SQLResultSetShift[rs,-num]shift num positions to the left in the result set rs
SQLResultSetGoto[rs,0]move to before the first row in the result set rs
SQLResultSetGoto[rs,3]move to the third row in the result set rs
SQLResultSetGoto[rs,-2]move to the second row from the end in the result set rs
SQLResultSetGoto[rs,-1]move to last row in the result set rs
SQLResultSetGoto[rs,Infinity]move to after the last row in the result set rs

Examples of result set position functions.

This closes the result set and the SQL connection.

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SQLResultSetRead[rs] can be seen as equivalent to SQLResultSetShift[rs,1];SQLResultSetCurrent[rs].

Advanced Result Set Operations

This section discusses advanced result set operations.

If you find that the examples in this section do not work as shown, you may need to install or restore the example database with the package, as described in "Using the Example Databases".

SQLResultSetTake[rs,spec]use specification spec to read from the result set rs
SQLResultSetRead[rs,-num]shift current position by num in the result set rs
SQLResultSetColumnNames[rs]return the names of the columns in the result set rs

Advanced result set functions.

This loads DatabaseLink and creates a result set from a query to the publisher database.

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This shows the rows that are in the result set.

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The following gets rows two through four.

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After the read, the position is at the fourth row.

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SQLResultSetTake can take from the end of the result set. The following reads the last three rows of the result set.

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SQLResultSetRead can also take a negative number. This means that it shifts one position to the left and reads. This is repeated till the requested number has been read. The following goes to the end of the result set and then reads the previous four rows.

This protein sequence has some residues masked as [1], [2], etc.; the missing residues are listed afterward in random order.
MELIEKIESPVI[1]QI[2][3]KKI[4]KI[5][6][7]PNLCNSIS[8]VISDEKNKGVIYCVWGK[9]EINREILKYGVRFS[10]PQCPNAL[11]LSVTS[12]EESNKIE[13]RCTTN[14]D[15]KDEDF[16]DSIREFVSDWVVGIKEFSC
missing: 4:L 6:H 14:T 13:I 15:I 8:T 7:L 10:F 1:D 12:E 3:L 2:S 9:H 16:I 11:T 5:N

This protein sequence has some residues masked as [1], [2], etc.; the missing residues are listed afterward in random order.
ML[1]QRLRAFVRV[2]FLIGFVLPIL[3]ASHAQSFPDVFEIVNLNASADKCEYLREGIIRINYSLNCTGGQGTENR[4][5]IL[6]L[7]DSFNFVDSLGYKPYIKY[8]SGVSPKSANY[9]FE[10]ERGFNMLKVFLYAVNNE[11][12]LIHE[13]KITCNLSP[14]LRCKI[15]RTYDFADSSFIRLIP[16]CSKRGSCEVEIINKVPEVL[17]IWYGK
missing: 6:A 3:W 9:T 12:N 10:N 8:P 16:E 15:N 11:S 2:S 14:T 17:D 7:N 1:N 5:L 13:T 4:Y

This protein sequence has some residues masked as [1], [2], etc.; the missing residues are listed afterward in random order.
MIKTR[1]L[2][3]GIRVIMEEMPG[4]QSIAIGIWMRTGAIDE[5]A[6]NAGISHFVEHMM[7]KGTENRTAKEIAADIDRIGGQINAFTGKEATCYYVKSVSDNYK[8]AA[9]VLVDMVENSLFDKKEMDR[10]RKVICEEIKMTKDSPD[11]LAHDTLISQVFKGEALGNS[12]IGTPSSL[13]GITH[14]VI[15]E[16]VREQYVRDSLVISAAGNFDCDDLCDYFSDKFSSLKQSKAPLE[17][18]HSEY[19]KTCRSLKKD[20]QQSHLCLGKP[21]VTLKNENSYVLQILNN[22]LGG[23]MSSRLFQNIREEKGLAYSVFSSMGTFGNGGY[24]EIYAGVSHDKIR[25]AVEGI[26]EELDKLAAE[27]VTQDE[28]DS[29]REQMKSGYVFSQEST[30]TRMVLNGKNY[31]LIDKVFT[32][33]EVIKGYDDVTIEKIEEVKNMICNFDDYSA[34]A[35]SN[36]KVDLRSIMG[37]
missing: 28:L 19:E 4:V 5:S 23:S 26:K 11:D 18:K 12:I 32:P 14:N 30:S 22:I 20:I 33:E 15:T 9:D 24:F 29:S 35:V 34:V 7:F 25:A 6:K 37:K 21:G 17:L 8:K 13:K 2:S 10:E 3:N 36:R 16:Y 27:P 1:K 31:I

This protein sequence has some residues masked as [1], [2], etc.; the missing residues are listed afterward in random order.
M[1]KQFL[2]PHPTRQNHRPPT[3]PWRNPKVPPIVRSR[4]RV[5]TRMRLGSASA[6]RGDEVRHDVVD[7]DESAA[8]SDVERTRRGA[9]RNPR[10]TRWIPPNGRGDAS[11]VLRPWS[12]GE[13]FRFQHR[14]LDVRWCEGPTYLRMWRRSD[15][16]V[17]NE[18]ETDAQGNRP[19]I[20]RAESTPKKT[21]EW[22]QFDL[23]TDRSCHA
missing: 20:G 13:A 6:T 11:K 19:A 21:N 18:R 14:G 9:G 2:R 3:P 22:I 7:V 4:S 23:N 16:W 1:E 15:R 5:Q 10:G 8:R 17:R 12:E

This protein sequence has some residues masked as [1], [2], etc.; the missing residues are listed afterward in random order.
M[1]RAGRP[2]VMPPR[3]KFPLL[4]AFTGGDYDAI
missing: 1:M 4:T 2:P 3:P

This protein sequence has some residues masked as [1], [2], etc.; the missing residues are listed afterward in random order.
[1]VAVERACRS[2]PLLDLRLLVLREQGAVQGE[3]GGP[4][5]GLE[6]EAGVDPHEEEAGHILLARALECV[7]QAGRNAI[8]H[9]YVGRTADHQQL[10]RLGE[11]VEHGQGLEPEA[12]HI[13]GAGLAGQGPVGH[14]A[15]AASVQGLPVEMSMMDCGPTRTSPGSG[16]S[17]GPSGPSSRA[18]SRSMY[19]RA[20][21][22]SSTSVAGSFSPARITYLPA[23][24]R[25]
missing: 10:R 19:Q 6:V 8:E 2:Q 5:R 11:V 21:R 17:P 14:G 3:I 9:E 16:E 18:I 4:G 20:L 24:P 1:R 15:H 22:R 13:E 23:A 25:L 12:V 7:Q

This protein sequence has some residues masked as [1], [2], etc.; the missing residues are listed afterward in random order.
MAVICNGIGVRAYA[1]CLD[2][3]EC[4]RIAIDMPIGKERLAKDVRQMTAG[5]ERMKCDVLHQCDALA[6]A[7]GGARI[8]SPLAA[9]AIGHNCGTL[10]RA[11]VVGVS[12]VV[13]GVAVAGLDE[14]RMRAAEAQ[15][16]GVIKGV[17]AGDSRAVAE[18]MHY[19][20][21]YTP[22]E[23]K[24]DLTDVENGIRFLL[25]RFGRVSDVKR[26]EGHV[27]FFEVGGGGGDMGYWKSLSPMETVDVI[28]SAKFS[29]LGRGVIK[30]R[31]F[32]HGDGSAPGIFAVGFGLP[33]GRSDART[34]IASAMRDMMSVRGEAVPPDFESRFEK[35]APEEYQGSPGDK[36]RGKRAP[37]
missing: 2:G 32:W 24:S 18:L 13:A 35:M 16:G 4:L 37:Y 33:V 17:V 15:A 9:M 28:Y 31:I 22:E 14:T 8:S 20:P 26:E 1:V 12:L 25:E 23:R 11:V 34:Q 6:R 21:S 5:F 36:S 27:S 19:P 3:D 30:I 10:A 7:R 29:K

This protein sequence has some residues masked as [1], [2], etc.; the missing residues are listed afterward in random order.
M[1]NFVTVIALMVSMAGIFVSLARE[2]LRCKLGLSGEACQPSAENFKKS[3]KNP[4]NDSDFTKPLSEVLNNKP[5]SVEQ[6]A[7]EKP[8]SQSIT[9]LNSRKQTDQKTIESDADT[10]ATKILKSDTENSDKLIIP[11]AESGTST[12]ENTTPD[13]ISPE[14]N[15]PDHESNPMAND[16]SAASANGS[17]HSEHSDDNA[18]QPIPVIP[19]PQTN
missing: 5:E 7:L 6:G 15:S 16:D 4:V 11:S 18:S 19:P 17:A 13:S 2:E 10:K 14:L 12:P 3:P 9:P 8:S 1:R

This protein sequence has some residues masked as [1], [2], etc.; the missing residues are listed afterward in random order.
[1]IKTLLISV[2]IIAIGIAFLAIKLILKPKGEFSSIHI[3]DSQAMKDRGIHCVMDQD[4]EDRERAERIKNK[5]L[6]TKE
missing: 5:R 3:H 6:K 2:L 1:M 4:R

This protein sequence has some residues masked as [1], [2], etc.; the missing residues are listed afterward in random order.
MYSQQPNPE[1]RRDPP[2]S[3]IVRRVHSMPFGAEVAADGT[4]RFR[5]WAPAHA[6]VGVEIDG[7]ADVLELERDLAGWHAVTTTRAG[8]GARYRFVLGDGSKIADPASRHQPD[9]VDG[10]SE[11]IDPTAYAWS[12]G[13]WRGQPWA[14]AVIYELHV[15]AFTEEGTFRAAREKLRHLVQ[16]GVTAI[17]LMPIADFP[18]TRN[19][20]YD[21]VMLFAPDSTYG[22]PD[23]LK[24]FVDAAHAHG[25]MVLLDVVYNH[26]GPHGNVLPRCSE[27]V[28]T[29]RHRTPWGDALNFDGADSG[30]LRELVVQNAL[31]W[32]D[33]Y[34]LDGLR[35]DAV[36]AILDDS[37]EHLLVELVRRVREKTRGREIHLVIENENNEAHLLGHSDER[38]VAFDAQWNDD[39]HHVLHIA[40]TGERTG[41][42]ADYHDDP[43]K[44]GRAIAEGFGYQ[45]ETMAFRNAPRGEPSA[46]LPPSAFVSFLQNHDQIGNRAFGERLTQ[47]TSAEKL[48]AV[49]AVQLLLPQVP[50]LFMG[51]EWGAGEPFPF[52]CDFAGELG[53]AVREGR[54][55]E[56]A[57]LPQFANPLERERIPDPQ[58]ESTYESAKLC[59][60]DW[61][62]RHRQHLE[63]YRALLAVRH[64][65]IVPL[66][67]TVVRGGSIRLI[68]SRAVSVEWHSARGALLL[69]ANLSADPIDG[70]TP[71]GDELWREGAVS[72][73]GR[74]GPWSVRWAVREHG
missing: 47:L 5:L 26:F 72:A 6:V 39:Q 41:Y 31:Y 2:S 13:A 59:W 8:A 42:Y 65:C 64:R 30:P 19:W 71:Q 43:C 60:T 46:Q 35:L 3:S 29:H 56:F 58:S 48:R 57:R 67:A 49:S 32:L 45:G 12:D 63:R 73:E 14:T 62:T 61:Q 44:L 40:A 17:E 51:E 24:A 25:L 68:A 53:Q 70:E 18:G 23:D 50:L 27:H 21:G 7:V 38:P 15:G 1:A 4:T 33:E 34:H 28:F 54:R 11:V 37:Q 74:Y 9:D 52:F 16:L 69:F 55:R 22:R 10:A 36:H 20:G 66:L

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After the read, the current position is the last thing that was read.

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By default SQLResultSetTake maps data types into various Wolfram Language expressions. However, setting the option to True gets results as string expressions.

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Finally, you can get the names of the columns in a result set by using SQLResultSetColumnNames.

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This closes the result set and the SQL connection.

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Result Set Examples

This section discusses common examples of result set operations.

If you find that the examples in this section do not work as shown, you may need to install or restore the example database with the package, as described in "Using the Example Databases".

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This shows the rows that are in the result set.

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One common operation is to iterate over all the rows, operating on each of the rows one at a time. The following example sums the last element of each row.

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The following resets the result set to the beginning.

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This example extracts every second row of the result set. It does this by shifting and reading the current row. The result is formed by using Reap and Sow.

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This closes the result set and the SQL connection.